Is easy bruising associated with perimenopause?
During perimenopause (the period leading up to menopause in which monthly periods stop), a woman's oestrogen levels drop significantly. This can lead to a number of symptoms, including dry, thin skin that bruises easily.
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Dropping oestrogen levels from ages 40 to 55 cause the body to produce less collagen, the compound that promotes skin strength and elasticity. According to dermatologist Jessica Wu, M.D., during perimenopause, collagen levels can drop nearly 30 per cent. Thin skin that bruises easily is often the result.
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These low collagen levels lead to decreasing skin elasticity. When skin is less elastic, the slightest blow to the skin can cause a bruise. It also becomes dry and thin, since the sebaceous glands are producing less oil.
Decrease in the female hormone oestrogen and increase in androgen (the male hormone) causes thinning hair and more facial hair. The subcutaneous fat levels in the skin also decrease, making wrinkles more likely to appear.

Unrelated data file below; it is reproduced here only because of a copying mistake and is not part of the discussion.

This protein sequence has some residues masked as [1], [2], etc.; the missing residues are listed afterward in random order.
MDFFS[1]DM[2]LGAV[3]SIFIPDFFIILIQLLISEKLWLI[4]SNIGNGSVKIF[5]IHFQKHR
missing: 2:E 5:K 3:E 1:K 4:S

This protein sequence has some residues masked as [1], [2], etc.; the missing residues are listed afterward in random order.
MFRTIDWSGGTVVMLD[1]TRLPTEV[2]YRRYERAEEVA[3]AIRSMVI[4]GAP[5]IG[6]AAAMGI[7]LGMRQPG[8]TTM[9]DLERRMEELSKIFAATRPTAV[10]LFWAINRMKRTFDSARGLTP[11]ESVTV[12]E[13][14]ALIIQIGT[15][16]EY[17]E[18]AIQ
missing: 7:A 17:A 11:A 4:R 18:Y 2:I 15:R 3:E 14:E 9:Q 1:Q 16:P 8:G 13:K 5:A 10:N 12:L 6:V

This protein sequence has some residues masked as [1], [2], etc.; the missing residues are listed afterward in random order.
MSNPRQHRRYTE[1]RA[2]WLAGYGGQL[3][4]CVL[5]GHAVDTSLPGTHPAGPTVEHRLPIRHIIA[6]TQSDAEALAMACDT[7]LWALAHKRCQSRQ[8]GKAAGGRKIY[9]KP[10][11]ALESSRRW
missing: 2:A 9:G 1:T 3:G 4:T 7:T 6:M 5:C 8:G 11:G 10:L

The same causes for easy bruising also causes thinning of the vaginal lining, which can lead to irritation and painful intercourse. Lubrication decreases, which can lead to pain in this area.
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Several treatments have been shown to be helpful to prevent easy bruising. Christiane Northrup, M.D., recommends supplements of Vitamin C and E, which promote skin health and strength. Dr. Wu prescribes remedies such as arnica Montana (wolfsbane) and the enzyme bromelain, both regularly found in healing ointment.
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